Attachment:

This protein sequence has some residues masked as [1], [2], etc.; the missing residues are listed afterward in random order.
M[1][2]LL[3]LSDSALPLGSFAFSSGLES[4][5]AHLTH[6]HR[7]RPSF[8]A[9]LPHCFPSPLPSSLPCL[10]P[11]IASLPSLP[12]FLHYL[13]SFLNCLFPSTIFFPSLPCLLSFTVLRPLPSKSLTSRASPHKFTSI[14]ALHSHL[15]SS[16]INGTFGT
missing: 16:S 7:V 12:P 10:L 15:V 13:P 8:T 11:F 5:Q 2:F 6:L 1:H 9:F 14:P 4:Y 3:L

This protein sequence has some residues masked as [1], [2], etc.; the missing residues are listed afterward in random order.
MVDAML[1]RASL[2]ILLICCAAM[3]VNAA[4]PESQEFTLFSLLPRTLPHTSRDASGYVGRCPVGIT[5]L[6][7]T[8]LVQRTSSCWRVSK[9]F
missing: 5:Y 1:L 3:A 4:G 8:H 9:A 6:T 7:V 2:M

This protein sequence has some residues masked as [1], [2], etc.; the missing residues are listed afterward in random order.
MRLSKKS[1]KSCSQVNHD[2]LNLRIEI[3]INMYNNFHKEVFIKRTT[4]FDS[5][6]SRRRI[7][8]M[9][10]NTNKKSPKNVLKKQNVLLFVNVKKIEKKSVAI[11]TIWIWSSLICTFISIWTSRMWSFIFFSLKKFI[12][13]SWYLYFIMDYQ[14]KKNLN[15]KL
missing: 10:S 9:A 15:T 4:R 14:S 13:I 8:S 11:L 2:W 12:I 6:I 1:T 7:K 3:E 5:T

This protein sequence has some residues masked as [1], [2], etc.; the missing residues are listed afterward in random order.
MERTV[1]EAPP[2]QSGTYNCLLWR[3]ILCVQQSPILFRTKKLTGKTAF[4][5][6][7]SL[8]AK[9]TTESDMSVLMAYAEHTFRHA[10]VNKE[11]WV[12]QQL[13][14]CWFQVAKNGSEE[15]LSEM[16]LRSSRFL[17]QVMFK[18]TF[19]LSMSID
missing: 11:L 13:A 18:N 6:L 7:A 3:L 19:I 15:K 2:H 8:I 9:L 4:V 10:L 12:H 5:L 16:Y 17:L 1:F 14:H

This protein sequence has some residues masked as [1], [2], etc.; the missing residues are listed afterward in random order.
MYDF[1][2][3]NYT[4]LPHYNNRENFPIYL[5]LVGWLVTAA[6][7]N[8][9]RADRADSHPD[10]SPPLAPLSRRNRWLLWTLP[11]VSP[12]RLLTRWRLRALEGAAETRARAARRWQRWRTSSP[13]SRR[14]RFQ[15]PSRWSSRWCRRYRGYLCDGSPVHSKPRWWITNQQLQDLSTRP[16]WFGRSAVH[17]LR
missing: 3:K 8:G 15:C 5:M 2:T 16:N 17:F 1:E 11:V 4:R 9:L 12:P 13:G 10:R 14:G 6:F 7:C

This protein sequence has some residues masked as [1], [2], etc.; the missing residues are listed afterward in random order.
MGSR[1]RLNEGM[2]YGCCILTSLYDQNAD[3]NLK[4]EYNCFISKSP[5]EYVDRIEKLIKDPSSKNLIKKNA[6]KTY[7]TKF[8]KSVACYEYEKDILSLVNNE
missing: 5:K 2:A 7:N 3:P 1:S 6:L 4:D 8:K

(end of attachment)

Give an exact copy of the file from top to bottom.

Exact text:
This protein sequence has some residues masked as [1], [2], etc.; the missing residues are listed afterward in random order.
M[1][2]LL[3]LSDSALPLGSFAFSSGLES[4][5]AHLTH[6]HR[7]RPSF[8]A[9]LPHCFPSPLPSSLPCL[10]P[11]IASLPSLP[12]FLHYL[13]SFLNCLFPSTIFFPSLPCLLSFTVLRPLPSKSLTSRASPHKFTSI[14]ALHSHL[15]SS[16]INGTFGT
missing: 16:S 7:V 12:P 10:L 15:V 13:P 8:T 11:F 5:Q 2:F 6:L 1:H 9:F 14:P 4:Y 3:L

This protein sequence has some residues masked as [1], [2], etc.; the missing residues are listed afterward in random order.
MVDAML[1]RASL[2]ILLICCAAM[3]VNAA[4]PESQEFTLFSLLPRTLPHTSRDASGYVGRCPVGIT[5]L[6][7]T[8]LVQRTSSCWRVSK[9]F
missing: 5:Y 1:L 3:A 4:G 8:H 9:A 6:T 7:V 2:M

This protein sequence has some residues masked as [1], [2], etc.; the missing residues are listed afterward in random order.
MRLSKKS[1]KSCSQVNHD[2]LNLRIEI[3]INMYNNFHKEVFIKRTT[4]FDS[5][6]SRRRI[7][8]M[9][10]NTNKKSPKNVLKKQNVLLFVNVKKIEKKSVAI[11]TIWIWSSLICTFISIWTSRMWSFIFFSLKKFI[12][13]SWYLYFIMDYQ[14]KKNLN[15]KL
missing: 10:S 9:A 15:T 4:R 14:S 13:I 8:S 11:L 2:W 12:I 6:I 1:T 7:K 3:E 5:T

This protein sequence has some residues masked as [1], [2], etc.; the missing residues are listed afterward in random order.
MERTV[1]EAPP[2]QSGTYNCLLWR[3]ILCVQQSPILFRTKKLTGKTAF[4][5][6][7]SL[8]AK[9]TTESDMSVLMAYAEHTFRHA[10]VNKE[11]WV[12]QQL[13][14]CWFQVAKNGSEE[15]LSEM[16]LRSSRFL[17]QVMFK[18]TF[19]LSMSID
missing: 11:L 13:A 18:N 6:L 7:A 3:L 19:I 15:K 2:H 8:I 9:L 4:V 10:L 12:H 5:L 16:Y 17:L 1:F 14:H

This protein sequence has some residues masked as [1], [2], etc.; the missing residues are listed afterward in random order.
MYDF[1][2][3]NYT[4]LPHYNNRENFPIYL[5]LVGWLVTAA[6][7]N[8][9]RADRADSHPD[10]SPPLAPLSRRNRWLLWTLP[11]VSP[12]RLLTRWRLRALEGAAETRARAARRWQRWRTSSP[13]SRR[14]RFQ[15]PSRWSSRWCRRYRGYLCDGSPVHSKPRWWITNQQLQDLSTRP[16]WFGRSAVH[17]LR
missing: 3:K 8:G 15:C 5:M 2:T 16:N 17:F 1:E 11:V 4:R 9:L 12:P 13:G 10:R 14:G 6:F 7:C

This protein sequence has some residues masked as [1], [2], etc.; the missing residues are listed afterward in random order.
MGSR[1]RLNEGM[2]YGCCILTSLYDQNAD[3]NLK[4]EYNCFISKSP[5]EYVDRIEKLIKDPSSKNLIKKNA[6]KTY[7]TKF[8]KSVACYEYEKDILSLVNNE
missing: 5:K 2:A 7:N 3:P 1:S 6:L 4:D 8:K